Contractor is still dumping fallen leaves in landfill
BRISTOL is still sending rubbish bags of leaves to landfill – because they are "too dirty" to be recycled.
The Environment Agency has told the city's waste contractor May Gurney that tons of leaves swept up from streets and parks cannot be recycled because they have been contaminated by car exhaust fumes.
This comes despite Bristol City Council telling The Post a year ago that May Gurney should stop sending leaves to landfill.
A reader contacted The Post to complain that she had recently witnessed May Gurney workers collecting leaves from a pavement in Kingsdown and gathering them into bags to be sent to landfill.
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In December 2011, The Post reported that leaves were being collected by crews of binmen in the large, clear plastic bags, which are non bio-degradable and take hundreds of years to decompose.
Following the revelation, which came after the council had committed to a policy of producing "zero waste" within three years, May Gurney pledged to implement a "full leafing programme" to compost as many leaves as possible.
At the time, the council said that it understood that the leaves would be sent for composting in the future.
Despite the practice continuing, May Gurney said it had not gone back on its promise and that the Environment Agency ruling was to blame for leaves not being recycled.
Dave McGill, Bristol's contract director for May Gurney, said: "Since we won the contract a year ago, recycling figures in the city have hit an all-time high of 50 per cent and it is pleasing to see more and more people recycling their food, garden and other waste that would previously have been sent to landfill.
"We have not gone back on our word; May Gurney is serious about supporting the council to meet its tough recycling figures and although clearing leaves from the streets and parks only accounts for about half of one per cent of the total of waste that we actually collect and we are keen that, where possible, as much as possible is sent for recycling.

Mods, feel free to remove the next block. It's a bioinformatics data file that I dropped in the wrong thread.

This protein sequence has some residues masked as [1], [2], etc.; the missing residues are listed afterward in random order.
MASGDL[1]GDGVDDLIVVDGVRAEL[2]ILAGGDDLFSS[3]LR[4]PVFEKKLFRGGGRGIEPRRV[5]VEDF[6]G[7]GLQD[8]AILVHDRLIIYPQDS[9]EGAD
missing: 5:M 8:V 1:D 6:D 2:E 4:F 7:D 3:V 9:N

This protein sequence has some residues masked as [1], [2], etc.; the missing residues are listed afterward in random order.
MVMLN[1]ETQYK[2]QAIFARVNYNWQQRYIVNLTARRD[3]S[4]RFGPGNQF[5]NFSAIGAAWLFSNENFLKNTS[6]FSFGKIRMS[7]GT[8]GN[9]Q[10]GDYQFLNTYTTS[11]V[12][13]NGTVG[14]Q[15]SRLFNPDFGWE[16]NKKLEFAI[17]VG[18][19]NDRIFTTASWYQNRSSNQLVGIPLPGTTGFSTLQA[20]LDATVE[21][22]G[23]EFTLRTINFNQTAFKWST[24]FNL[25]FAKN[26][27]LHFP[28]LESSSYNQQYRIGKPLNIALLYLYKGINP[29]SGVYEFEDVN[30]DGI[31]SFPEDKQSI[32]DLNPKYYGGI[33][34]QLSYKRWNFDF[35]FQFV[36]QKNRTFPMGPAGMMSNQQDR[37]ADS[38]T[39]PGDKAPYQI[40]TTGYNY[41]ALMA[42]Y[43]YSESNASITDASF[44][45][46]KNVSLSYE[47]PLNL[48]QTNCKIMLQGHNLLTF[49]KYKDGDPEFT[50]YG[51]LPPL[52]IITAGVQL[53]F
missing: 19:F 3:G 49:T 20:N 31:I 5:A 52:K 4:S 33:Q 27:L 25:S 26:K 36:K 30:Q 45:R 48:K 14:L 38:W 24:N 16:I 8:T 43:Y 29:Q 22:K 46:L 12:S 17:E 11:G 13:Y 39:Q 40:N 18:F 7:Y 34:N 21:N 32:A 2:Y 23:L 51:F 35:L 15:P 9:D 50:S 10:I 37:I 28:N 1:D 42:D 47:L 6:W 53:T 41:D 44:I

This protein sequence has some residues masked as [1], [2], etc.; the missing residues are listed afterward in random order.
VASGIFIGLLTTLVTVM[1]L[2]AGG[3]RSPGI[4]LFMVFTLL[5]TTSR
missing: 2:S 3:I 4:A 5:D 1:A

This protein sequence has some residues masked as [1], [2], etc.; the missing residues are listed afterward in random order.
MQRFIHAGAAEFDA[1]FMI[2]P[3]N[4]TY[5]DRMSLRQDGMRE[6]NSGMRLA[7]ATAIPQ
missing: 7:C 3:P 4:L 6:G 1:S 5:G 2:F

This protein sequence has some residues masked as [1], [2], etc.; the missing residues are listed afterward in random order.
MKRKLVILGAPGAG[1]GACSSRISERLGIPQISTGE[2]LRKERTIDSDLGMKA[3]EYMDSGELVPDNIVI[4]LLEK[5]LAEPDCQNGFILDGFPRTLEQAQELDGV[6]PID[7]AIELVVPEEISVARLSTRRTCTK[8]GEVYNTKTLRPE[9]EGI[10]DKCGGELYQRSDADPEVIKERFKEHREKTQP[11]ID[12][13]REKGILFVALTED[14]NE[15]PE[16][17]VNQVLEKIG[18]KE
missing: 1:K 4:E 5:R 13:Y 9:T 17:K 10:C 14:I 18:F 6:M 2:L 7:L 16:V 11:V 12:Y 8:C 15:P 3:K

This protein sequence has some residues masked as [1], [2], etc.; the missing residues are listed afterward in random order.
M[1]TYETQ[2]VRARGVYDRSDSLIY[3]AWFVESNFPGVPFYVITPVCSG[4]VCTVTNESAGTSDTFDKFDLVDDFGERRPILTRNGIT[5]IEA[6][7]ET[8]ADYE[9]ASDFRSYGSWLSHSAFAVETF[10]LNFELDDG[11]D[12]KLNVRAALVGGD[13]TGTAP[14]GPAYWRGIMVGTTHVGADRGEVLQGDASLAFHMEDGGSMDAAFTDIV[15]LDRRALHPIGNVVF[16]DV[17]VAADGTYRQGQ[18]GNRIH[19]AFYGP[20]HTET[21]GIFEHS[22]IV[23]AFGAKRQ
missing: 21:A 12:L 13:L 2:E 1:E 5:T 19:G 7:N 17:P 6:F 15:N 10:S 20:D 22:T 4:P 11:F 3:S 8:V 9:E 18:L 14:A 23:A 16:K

"Unfortunately the Environmental Agency stopped contractors from taking our leaves for composting, due to the risk of chemical contamination from car exhausts and other gases.
"May Gurney, however, has not just sat back, we have been proactive and sent a number of samples of leaves taken from around the city to a lab to be analysed for contamination.
"We have not had the results back yet but we hope that, as long as these meet government guidelines, we will be able to recycle this type of waste later this year."
City council spokesman Pete Wood said: "We can confirm that the reasons stated for not composting the leaves are as stated and we support the efforts of May Gurney to explore the extent of chemical contamination and hope that we will be in a position to resume recycling this waste in due course."
Environment Agency spokesman Paul Gainey said: "Leaves can be composted except when they're mixed up with polluted street and gutter sweepings. Recent trials showed that compost produced from street sweepings was too contaminated to be safely spread on agricultural land. Some councils are looking at working with us and the Association for Organics Recycling to see if leaves can be collected off the streets and safely composted."